On 16 April 1917, Tpr. Rolfe and his partner (No.2) on the machine-gun (a pair operated the water-cooled Vickers Medium Machine-gun) having taken up a supporting fire position. The enemy machine-gun and rifle fire was withering quite apart from their artillery fire. Tpr. Rolfe was hit in both arms by opposing machine-gun fire which fractured his left wrist and paralysed his right arm. On Anzac Day 1917, Tpr. Rolfe was evacuated to 24 (British) Stationary Hospital at Kantara beside the Suez Canal. With his injuries stabilised, Fred was transferred by ship to Alexandria and entrained to the 27th General Hospital at Abassia in suburban Cairo. After a month of recuperation, Fred was medically boarded by the army doctors. The injuries to his right arm had been complicated and resulted in what is known as ‘Spiral Paralysis’ – his right arm would be permanently incapacitated and accordingly was finally assessed as being “No longer physically fit for war service on account of wounds received in action”. Interpreted, this meant Fred Rolfe’s war was at an end. He would be repatriated to NZ as soon as possible and discharged.
Tpr. Fred Rolfe was transported by rail back to Suez on 21 May 1917 where he embarked on HM Hospital Ship Neuralia. Arrival in NZ meant further treatment and rehabilitation at Waikato Hospital before Fred was finally fit enough to be officially discharged from the Army’s responsibility and the NZEF, on 19 September 1917. Fred was safe in the knowledge he would never again be called upon for war service. He returned to the farm at Matau and his parents, his unmarried brother Percy Albert Laurence Rolfe (a Farm Hand) and spinster sister, Gladys Georgina Alburn Rolfe being Fred’s only remaining siblings still at home.
On the 24th May, 1920 Fred married Violet May CHRISTIAN (1901-1943). A daughter, Doris Ivy ROLFE was also born in 1920. Fred and Violet lived in South Road at Waitotara throughout the 1920s and 30s whilst Fred continued to work for the NZ Railways as a Ganger (track worker) in spite of his disabled arm. Sadly Violet died quite unexpectedly in June 1943 at the age of 41. By 1949, Fred had retired unable to work effectively any longer because of his injuries. At this time Fred was living at 4 Nobs Line, New Plymouth with his parents Albert and Elizabeth. Once both parents had passed away, Fred moved to Devon Street in Fitzroy to be nearer the city centre and available facilities. Here Fred saw out his final years.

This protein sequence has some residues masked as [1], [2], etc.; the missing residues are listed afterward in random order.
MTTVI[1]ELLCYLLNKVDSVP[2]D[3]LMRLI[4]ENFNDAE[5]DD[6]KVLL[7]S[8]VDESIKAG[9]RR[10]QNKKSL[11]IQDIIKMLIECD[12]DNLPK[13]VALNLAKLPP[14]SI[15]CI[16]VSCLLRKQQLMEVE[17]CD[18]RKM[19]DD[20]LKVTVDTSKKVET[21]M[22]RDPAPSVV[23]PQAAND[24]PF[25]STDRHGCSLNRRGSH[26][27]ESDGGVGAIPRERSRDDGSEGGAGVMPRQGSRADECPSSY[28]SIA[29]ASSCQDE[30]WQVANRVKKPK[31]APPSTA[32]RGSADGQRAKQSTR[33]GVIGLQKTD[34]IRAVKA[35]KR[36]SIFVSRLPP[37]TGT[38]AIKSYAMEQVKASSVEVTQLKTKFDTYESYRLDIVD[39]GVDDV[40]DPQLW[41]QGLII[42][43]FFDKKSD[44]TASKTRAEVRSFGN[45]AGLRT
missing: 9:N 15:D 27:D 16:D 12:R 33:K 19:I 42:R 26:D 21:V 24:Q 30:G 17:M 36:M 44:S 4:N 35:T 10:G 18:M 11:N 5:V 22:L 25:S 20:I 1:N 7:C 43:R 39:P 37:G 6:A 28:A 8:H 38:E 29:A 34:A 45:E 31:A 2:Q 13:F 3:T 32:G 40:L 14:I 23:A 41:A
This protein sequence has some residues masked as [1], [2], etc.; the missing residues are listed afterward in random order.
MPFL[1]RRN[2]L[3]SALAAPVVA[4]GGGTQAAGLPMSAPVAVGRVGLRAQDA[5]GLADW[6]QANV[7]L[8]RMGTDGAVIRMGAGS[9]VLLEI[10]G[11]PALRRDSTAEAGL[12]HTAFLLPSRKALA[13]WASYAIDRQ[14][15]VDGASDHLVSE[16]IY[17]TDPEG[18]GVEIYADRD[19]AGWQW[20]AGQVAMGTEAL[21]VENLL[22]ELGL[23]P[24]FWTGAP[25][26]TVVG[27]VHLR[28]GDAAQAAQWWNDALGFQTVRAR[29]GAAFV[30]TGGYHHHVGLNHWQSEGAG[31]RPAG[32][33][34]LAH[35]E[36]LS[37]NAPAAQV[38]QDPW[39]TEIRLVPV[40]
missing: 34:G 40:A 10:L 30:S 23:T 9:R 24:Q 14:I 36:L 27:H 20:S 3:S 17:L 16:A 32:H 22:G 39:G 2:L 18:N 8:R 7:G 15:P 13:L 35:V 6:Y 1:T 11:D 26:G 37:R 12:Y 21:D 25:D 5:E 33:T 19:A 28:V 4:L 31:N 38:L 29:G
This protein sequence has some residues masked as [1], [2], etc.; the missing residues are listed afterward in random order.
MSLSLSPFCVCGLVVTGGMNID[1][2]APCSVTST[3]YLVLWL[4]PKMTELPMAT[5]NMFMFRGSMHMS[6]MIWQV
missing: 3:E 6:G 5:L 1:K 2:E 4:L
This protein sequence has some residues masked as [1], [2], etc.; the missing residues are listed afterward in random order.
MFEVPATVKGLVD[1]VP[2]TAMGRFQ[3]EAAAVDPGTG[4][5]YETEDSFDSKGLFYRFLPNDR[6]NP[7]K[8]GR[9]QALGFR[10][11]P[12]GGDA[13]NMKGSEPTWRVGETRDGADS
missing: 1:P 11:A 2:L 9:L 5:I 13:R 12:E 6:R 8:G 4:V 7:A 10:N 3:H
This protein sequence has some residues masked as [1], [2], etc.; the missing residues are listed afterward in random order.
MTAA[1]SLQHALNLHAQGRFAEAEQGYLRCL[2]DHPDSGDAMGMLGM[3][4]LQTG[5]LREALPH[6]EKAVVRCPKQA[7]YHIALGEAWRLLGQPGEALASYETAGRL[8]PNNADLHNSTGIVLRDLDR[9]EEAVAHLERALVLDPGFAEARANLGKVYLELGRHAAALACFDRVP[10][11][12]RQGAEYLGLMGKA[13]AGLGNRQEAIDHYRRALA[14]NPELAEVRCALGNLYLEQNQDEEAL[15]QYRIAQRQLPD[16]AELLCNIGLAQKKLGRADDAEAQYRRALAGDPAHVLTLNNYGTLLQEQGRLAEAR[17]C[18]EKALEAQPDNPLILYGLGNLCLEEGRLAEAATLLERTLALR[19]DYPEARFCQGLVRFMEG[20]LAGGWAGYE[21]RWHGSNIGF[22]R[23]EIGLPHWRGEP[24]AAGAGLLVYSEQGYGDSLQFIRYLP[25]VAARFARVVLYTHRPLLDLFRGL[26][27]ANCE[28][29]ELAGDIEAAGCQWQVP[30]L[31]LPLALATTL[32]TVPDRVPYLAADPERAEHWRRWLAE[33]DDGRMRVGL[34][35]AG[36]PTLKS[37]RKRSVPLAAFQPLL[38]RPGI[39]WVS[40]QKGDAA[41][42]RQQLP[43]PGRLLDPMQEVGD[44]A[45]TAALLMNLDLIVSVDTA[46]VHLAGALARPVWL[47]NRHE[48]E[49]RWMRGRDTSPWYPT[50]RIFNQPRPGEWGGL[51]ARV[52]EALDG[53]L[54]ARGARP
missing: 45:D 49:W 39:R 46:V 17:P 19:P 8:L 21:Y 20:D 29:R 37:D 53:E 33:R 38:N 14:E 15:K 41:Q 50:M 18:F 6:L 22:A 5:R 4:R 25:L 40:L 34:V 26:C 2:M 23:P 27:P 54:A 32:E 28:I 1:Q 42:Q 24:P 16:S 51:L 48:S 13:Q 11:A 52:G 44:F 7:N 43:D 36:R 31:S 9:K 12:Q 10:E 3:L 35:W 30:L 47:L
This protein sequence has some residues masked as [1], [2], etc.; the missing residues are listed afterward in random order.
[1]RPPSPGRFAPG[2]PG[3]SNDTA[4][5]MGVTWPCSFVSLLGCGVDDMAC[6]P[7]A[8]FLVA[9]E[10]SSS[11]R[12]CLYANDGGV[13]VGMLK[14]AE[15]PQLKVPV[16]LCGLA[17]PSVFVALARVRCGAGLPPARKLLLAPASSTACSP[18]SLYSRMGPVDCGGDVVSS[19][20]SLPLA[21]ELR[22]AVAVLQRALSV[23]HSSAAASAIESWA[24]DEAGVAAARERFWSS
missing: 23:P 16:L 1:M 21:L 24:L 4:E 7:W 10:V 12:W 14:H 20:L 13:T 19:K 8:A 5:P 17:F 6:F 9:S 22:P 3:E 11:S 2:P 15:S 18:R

Trooper Frederick John Kilburn Rolfe died on 4 September 1963 at the age of 66 and is buried in a soldier’s grave at the Te Henui Public Cemetery, New Plymouth.
Awards: British War Medal, 1914-18 and Victory Medal + Silver War Badge (Services Rendered) awarded to soldiers honourably discharged as a result of wounds or sickness.
Service Overseas: 1 year 4 days
Total NZEF Service: 1 year 225 days
Descendants – a Kiwi connection
As genealogists know, finding generations of living families can be problematic as information privacy laws are tightened and the demise of the telephone directory is inevitable. Shona was at a loss as to why his medals were not with his family members and her revelation that Bill McQueen had three grandchildren still living in New Zealand was fantastic news. She was in contact with one of them, Denis McQueen, a resident of Wellington.
Shona’s revelation was crucial to advancing this quest as there was nothing obvious to indicate there was an extended lineage from Bill McQueen after his death. Shona had also written an article about her great uncle Bill and his military service for the Scottish Women’s Institute magazine which she sent to me with several photographs historical and current of the McQueen family and Strathbarrel Cottage. This was most interesting and gave valuable background for the search and writing of Bill McQueen’s exploits. In discussion with Shona, one of the things she mentioned that stood out for me and warranted further investigation was Bill McQueen’s service at Le Quesnoy in November 1918, but before that, I needed to establish beyond doubt the McQueen family connection in Wellington.